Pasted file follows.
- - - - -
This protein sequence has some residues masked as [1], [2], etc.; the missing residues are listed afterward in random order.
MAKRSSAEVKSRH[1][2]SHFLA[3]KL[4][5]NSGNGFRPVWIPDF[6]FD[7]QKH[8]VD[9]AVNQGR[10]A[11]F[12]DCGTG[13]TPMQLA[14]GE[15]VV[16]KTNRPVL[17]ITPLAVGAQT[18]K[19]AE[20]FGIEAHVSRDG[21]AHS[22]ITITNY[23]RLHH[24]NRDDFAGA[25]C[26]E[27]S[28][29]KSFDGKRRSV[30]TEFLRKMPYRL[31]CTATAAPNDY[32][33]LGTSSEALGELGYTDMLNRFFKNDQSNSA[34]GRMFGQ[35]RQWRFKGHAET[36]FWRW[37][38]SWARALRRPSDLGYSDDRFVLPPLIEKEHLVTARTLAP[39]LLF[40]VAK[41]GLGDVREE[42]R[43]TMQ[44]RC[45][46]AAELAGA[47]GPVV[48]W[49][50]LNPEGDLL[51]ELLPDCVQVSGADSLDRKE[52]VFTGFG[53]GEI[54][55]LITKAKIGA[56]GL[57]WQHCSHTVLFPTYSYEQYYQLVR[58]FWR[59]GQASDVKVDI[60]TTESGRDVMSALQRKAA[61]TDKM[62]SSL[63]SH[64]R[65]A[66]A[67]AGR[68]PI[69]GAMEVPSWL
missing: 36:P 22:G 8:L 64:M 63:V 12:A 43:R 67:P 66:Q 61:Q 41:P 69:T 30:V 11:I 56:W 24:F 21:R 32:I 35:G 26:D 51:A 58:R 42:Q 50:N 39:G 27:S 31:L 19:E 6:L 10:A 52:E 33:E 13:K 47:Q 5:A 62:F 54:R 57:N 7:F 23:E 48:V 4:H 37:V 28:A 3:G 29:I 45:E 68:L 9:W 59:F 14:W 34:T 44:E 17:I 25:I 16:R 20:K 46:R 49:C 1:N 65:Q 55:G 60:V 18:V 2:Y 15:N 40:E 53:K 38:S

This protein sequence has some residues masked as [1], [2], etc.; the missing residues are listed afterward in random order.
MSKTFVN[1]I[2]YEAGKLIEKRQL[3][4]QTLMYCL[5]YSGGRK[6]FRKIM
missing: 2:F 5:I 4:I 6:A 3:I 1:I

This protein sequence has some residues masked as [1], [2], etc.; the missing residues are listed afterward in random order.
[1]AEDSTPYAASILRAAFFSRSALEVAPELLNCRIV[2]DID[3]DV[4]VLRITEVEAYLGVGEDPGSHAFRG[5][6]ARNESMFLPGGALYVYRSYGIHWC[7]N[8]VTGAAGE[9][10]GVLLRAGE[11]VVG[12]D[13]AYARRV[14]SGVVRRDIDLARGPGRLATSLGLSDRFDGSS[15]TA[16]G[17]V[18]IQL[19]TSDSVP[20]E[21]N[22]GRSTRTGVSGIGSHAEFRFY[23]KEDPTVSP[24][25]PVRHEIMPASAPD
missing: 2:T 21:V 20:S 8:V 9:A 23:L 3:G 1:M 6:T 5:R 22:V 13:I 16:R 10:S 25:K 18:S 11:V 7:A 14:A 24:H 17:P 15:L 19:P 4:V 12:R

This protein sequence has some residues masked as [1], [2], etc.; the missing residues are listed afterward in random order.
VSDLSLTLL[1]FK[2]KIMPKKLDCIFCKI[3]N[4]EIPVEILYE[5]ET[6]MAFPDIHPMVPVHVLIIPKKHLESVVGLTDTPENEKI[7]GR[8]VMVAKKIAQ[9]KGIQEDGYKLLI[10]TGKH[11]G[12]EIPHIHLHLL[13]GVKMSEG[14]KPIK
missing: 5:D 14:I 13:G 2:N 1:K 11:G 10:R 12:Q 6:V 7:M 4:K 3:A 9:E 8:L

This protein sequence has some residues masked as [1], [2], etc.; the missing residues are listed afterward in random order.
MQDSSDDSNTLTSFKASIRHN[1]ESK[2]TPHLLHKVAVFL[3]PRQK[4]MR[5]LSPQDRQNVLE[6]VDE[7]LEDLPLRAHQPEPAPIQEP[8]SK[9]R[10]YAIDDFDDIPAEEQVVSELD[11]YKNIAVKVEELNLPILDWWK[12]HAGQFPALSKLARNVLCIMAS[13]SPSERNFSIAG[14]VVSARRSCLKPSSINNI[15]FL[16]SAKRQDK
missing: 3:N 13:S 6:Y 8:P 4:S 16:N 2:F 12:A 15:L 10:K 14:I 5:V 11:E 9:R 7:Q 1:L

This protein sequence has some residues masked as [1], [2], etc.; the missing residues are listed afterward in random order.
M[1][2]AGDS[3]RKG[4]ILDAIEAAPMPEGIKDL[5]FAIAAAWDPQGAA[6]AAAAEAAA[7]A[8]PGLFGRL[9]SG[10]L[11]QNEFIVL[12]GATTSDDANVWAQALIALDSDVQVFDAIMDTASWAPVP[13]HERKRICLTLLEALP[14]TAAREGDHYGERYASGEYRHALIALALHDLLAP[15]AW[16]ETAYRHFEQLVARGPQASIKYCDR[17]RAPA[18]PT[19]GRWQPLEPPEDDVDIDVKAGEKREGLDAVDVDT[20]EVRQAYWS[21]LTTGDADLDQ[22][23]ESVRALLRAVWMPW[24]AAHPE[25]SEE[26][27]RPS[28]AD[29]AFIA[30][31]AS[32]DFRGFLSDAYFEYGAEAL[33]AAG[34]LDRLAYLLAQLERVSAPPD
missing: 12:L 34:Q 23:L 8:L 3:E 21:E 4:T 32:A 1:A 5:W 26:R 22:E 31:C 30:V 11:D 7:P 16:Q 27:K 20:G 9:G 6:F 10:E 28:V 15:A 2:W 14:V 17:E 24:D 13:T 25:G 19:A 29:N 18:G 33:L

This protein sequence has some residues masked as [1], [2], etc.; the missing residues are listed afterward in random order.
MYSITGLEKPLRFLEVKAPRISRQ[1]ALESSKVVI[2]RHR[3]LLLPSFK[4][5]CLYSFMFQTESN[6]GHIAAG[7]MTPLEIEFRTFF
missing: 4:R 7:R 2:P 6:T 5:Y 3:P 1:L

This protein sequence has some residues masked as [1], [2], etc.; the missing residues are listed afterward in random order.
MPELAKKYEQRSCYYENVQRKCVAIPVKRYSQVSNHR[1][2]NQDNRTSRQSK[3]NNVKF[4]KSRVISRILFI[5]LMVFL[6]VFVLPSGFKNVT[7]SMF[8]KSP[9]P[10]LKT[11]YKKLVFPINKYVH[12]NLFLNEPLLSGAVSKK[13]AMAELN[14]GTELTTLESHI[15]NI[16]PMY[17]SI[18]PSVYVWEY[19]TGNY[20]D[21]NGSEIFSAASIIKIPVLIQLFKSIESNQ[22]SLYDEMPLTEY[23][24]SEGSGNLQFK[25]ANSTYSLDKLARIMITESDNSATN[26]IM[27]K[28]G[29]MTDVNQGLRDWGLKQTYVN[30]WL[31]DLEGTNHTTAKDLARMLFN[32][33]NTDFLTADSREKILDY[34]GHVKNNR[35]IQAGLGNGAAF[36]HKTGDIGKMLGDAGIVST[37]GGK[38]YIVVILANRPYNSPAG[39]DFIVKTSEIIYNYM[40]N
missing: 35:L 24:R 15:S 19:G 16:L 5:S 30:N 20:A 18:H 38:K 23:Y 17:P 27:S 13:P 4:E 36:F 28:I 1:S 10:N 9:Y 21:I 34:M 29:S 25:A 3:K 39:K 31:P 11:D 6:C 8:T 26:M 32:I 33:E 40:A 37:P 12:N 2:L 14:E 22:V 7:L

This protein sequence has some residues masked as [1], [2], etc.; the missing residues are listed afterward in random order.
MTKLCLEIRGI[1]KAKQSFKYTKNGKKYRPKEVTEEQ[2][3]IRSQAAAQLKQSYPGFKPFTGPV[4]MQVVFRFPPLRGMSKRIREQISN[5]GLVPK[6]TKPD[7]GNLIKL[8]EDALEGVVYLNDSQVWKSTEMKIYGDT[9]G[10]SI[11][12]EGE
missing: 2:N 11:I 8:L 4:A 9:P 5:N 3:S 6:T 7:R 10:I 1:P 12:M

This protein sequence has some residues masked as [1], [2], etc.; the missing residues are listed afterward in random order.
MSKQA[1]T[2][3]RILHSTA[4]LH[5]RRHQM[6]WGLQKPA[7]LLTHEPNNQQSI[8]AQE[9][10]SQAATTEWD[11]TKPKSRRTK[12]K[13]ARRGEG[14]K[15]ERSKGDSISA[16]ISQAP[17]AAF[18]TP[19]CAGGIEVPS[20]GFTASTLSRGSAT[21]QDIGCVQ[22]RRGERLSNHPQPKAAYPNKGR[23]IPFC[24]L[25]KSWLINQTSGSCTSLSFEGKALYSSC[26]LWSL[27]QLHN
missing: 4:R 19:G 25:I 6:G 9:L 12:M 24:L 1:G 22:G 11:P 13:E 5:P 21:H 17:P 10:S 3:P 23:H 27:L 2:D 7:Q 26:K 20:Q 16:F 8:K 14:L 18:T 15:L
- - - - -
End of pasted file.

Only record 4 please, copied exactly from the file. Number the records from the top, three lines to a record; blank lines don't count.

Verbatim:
This protein sequence has some residues masked as [1], [2], etc.; the missing residues are listed afterward in random order.
VSDLSLTLL[1]FK[2]KIMPKKLDCIFCKI[3]N[4]EIPVEILYE[5]ET[6]MAFPDIHPMVPVHVLIIPKKHLESVVGLTDTPENEKI[7]GR[8]VMVAKKIAQ[9]KGIQEDGYKLLI[10]TGKH[11]G[12]EIPHIHLHLL[13]GVKMSEG[14]KPIK
missing: 5:D 14:I 13:G 2:N 1:K 11:G 10:R 12:Q 6:V 7:M 4:K 3:A 9:E 8:L